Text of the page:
Mayor de Blasio and James Hendon, Commissioner of Department of Veterans Services (DVS), shared news of an expansion of mental health services for veterans, as well as additional programs to support city veterans.
Mayor de Blasio said in a press release that, “As the son of a World War II veteran, I know the men and women who serve our country can carry a tremendous pain that is still felt years or decades later.”
De Blasio added, “As the only city with our own Department of Veterans Services, New York City is here to help its veterans shoulder the load, and today that means providing them with new tools to look after their mental health. I’m proud of the successes DVS has achieved so far, and I know this announcement will lead to further victories for our city’s veterans in years to come.”
The expansion will include some new programs including, but not limited to: peer support, training for mental health professionals, holistic mental health treatments, legal services and more.
Here’s a breakdown of the new programs from a press release:
Mental Health Support: DVS will recruit more vetted mental health partners to its VetConnectNYC referral service. This will allow the department to scale up all its mental health initiatives, including the VetsThriveNYC Core 4 whole health model, a community and peer-based approach that engages veterans both in clinical settings and through lower-stigma methods such as peer support and cultural engagement.
Legal Services: The City will help provide grants to legal services organizations that will help veterans challenge their discharge status, including LGBTQIA+ veterans given less than honorable discharges due to their orientation or gender identity. With an honorable discharge status, more veterans will be able to receive VA services previously denied to them, including mental health care.
PTSD Treatment: In collaboration with the Research & Recognition Project, a national leader in reconsolidation of traumatic memory (RTM) protocol, the City will recruit licensed mental health professionals for training in RTM, a PTSD treatment method created through working with 9/11 survivors.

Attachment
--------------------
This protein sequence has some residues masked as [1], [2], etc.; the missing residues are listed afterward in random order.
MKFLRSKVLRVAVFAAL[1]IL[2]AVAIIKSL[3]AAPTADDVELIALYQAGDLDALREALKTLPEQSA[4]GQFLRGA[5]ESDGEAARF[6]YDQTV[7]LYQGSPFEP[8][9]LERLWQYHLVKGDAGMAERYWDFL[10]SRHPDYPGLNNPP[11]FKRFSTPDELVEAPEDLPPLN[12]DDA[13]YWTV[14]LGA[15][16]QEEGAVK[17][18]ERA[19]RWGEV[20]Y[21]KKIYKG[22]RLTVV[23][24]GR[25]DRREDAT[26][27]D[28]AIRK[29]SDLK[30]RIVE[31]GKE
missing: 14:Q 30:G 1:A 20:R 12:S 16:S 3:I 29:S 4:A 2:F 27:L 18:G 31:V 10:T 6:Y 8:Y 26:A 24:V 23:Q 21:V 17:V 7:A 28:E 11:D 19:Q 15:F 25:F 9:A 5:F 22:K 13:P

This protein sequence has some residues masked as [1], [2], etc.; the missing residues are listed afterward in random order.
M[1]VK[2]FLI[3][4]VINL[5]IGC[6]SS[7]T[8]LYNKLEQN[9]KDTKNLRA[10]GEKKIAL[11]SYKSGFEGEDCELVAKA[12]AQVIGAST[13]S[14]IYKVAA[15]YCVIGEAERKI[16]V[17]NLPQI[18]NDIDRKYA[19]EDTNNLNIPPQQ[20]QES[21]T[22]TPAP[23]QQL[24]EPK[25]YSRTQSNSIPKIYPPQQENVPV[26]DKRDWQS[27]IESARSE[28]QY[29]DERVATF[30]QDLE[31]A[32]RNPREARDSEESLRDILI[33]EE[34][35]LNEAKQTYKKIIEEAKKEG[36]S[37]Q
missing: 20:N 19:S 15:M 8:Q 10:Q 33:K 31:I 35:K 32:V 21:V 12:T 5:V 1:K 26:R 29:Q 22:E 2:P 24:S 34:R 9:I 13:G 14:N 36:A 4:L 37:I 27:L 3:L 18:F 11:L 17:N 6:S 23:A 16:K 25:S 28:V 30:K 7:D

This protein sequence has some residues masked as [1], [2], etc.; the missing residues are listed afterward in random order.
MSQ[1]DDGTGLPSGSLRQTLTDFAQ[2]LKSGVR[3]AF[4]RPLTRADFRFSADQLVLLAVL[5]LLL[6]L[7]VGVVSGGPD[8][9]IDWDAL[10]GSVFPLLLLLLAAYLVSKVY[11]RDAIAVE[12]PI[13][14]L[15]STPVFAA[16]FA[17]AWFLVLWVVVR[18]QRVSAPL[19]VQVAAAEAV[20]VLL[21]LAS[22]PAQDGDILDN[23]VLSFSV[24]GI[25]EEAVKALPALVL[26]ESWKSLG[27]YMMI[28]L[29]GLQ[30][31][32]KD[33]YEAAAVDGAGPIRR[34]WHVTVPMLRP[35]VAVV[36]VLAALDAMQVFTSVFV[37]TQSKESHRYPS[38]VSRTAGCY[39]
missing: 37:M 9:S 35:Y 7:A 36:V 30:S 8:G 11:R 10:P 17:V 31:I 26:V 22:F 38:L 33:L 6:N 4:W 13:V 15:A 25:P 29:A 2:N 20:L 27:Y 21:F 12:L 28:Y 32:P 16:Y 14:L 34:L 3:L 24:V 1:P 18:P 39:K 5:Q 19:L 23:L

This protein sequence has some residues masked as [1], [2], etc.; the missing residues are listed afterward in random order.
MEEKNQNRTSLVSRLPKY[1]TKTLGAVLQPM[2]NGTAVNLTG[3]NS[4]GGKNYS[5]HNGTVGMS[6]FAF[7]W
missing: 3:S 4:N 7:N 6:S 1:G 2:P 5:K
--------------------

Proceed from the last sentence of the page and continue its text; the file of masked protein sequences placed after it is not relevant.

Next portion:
Holistic Services: Through public-private partnerships, the City will support veteran-specific holistic treatments, including service animals, meditation training, yoga and expressive therapy. Through coordinated partnerships with VA medical centers and veterans services organizations, DVS will encourage veterans and their families to seek out additional therapies to complement their mental health care treatment.
Peer Support: Thanks to a $300,000 State grant, the City will create a peer-to-peer program for Veterans facing the challenges of Post-Traumatic Stress Disorder and Traumatic Brain Injury. The program will be administered through the Joseph P. Dwyer Veterans Peer Support Project.
Interagency Mental Health Task Force: The City will join a new Mental Health Advisory Council with local, state, federal and private partners through the Substance Abuse and Mental Health Services Administration.
Additionally, there will be a new program called Service2Service, which is a joint DVS and New York City Partnership, which connects AmeriCorps alumni and veterans with mentors in the government to help them find careers within the city.
NYC Chief Service Officer Anusha Venkataraman said in a press release that, “NYC Service is so proud to partner with DVS on Service2Service to create a space where these civic leaders can make connections, develop professionally, and discover the next step in their legacy of service.”